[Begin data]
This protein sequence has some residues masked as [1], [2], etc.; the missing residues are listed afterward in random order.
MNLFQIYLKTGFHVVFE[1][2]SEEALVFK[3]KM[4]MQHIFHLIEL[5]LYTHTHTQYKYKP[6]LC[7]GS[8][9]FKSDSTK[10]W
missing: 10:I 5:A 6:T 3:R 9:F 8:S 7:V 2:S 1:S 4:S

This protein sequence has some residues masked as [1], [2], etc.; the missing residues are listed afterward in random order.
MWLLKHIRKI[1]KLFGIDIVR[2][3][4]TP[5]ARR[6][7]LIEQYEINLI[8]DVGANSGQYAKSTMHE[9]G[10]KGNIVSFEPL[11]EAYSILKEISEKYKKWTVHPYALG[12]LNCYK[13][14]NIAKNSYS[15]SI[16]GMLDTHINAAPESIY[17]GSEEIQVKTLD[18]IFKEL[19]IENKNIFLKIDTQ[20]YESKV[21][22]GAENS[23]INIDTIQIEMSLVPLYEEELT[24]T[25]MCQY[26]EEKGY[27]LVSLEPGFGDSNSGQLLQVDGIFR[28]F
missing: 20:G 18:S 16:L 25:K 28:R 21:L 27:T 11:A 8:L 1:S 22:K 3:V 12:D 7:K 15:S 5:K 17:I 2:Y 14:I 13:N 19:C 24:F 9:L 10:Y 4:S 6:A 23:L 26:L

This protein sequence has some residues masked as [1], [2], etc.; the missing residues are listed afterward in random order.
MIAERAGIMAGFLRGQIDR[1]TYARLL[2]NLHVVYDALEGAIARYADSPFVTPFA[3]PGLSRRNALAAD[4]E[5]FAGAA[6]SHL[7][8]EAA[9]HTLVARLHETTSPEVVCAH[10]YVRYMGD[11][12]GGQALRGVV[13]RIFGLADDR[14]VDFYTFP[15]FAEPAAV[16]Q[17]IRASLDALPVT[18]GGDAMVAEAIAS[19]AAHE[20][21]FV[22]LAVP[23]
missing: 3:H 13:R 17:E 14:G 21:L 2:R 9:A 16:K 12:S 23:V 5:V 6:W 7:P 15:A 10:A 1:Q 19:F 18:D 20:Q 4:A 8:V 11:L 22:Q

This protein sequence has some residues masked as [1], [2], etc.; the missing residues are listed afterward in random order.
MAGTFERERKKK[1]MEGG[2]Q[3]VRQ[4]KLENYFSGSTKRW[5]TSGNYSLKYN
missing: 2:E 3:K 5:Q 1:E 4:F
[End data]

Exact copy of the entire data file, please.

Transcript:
This protein sequence has some residues masked as [1], [2], etc.; the missing residues are listed afterward in random order.
MNLFQIYLKTGFHVVFE[1][2]SEEALVFK[3]KM[4]MQHIFHLIEL[5]LYTHTHTQYKYKP[6]LC[7]GS[8][9]FKSDSTK[10]W
missing: 10:I 5:A 6:T 3:R 9:F 8:S 7:V 2:S 1:S 4:S

This protein sequence has some residues masked as [1], [2], etc.; the missing residues are listed afterward in random order.
MWLLKHIRKI[1]KLFGIDIVR[2][3][4]TP[5]ARR[6][7]LIEQYEINLI[8]DVGANSGQYAKSTMHE[9]G[10]KGNIVSFEPL[11]EAYSILKEISEKYKKWTVHPYALG[12]LNCYK[13][14]NIAKNSYS[15]SI[16]GMLDTHINAAPESIY[17]GSEEIQVKTLD[18]IFKEL[19]IENKNIFLKIDTQ[20]YESKV[21][22]GAENS[23]INIDTIQIEMSLVPLYEEELT[24]T[25]MCQY[26]EEKGY[27]LVSLEPGFGDSNSGQLLQVDGIFR[28]F
missing: 20:G 18:S 16:L 25:K 28:R 21:L 27:T 11:A 8:L 1:S 22:K 3:V 12:D 7:K 15:S 5:K 17:I 2:Y 14:I 13:N 19:C 24:F 9:L 10:Y 4:S 6:A 23:L 26:L

This protein sequence has some residues masked as [1], [2], etc.; the missing residues are listed afterward in random order.
MIAERAGIMAGFLRGQIDR[1]TYARLL[2]NLHVVYDALEGAIARYADSPFVTPFA[3]PGLSRRNALAAD[4]E[5]FAGAA[6]SHL[7][8]EAA[9]HTLVARLHETTSPEVVCAH[10]YVRYMGD[11][12]GGQALRGVV[13]RIFGLADDR[14]VDFYTFP[15]FAEPAAV[16]Q[17]IRASLDALPVT[18]GGDAMVAEAIAS[19]AAHE[20][21]FV[22]LAVP[23]
missing: 3:H 13:R 17:E 14:G 21:L 2:R 9:A 16:K 12:S 23:V 5:V 6:W 7:P 15:A 10:A 1:Q 19:F 18:D 20:Q 4:A 8:V 11:L 22:Q

This protein sequence has some residues masked as [1], [2], etc.; the missing residues are listed afterward in random order.
MAGTFERERKKK[1]MEGG[2]Q[3]VRQ[4]KLENYFSGSTKRW[5]TSGNYSLKYN
missing: 2:E 3:K 5:Q 1:E 4:F